ADVISORY: The techniques and tools referenced within this blog post may be outdated and do not apply to current situations. However, there is still potential for this blog entry to be used as an opportunity to learn and to possibly update or integrate into modern tools and techniques.
Certain Intel chips come with what’s called a “Management Engine” or ME. This is an actual physical subsystem which implements Intel’s Active Management Technology (AMT.) Why is it on a security blog? Because it has full control over everything your machine does, uses security by obscurity, and if infected would be totally undetectable, and totally unfixable. http://boingboing.net/2016/06/15/intel-x86-processors-ship-with.html
Net neutrality. For those who haven’t been following, let me give a short overview. ISPs would like to sell you access to the internet piecemeal. That is you would no longer pay one fee for equal access to all websites. Rather you’d purchase access much the same way as we purchase access to cable TV. Facebook and Twitter would be one fee, using Google search another fee, etc. Furthermore, they’d like to be able to prioritize delivery. For example, assume you owned an ISP, and you wanted to start an on demand video service, how to get new adopters? Make the current video services deliver so slowly that you become the only watchable option. Thankfully the FCC’s ruling that the internet is a medium of communications was upheld by the courts this week. This isn’t over though, ISPs are claiming that not being allowed to block or handicap sites is an infringement of their freedom of speech, and they’ll likely continue this battle for as long as they can.
This grabbed my attention. The worm, dubbed “Photominer,” is pretty neat in concept and design. Here’s the plan:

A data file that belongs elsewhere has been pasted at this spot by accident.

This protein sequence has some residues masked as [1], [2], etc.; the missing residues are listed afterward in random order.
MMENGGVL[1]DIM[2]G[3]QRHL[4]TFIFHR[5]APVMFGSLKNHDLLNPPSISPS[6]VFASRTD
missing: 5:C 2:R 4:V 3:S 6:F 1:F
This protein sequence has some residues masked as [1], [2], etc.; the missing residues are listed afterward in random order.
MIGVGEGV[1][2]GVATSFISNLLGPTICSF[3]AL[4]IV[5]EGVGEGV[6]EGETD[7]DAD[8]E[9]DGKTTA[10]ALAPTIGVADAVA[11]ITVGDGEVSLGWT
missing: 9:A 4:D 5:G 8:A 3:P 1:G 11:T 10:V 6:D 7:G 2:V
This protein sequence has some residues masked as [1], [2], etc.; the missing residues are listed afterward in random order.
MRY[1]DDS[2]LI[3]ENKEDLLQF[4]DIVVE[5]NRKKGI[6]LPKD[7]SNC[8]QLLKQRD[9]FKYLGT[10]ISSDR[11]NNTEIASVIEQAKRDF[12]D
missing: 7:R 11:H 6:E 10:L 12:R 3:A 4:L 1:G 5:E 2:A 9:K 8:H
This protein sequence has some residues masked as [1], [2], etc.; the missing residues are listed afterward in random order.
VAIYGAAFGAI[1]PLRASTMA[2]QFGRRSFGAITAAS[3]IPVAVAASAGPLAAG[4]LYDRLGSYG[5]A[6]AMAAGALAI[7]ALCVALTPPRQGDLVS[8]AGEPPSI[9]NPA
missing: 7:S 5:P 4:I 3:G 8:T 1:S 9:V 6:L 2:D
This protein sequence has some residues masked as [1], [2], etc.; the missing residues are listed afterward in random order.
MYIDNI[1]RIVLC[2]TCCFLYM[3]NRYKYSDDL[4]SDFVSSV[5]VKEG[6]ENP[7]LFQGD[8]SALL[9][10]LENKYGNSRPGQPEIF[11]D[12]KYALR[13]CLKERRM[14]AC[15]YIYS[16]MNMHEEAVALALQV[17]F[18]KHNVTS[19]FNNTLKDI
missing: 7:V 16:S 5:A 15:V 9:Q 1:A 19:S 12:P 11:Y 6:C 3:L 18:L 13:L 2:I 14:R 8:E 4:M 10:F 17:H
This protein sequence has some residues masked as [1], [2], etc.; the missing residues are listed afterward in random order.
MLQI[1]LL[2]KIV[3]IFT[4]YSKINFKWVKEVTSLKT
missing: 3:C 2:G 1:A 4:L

- Brute force weak ftp passwords.
- Infect websites on those ftp servers with malware that infects machines of people who visit the site.
- Pivot within the victim’s environment using SMB, dropping as many copies as possible.
- Set up fake Wi-Fi access points that infect other machines when they try to connect.
- Use all the infected machines to mine Monero (a crypto currency.)
Hype warning: You’re reading stuff on the internet, it may not be true!
I’ve read enough articles on this that I’m getting turned around as to who did what. At the beginning of the week we heard that Julian Assange is planning another dump of information on Hillary Clinton which he believes will lead to her indictment (http://www.theguardian.com/media/2016/jun/12/wikileaks-to-publish-more-hillary-clinton-emails-julian-assange). For the most part this is a political issue, and I wasn’t considering it for this column, but then came how Mr. Assange supposedly acquired this data and made this a security matter. Shortly after Assange’s announcement came news that Russian hackers had penetrated several DNC assets and were in possession of the opposition research on Donald Trump (http://www.politico.com/story/2016/06/russian-government-hackers-broke-into-dnc-servers-stole-trump-oppo-224315). Interesting, and I think it was here that people began to believe that Russia had perhaps given information (found on the same servers) that Assange claims could lead to the indictment of Hillary Clinton to WikiLeaks. A new player entered the game at this point, claiming to be a lone hacker “Guccifer 2.0” who claims they were the ones who broke into the DNC server and dropped a few documents as evidence (http://arstechnica.com/security/2016/06/lone-wolf-claims-responsibility-for-dnc-hack-dumps-purported-trump-smear-file/.) It’s been about two days since I’ve read anything further on the case. As noted above in the hype warning, remember that none of the information in the articles above is anything we should call “actual” evidence.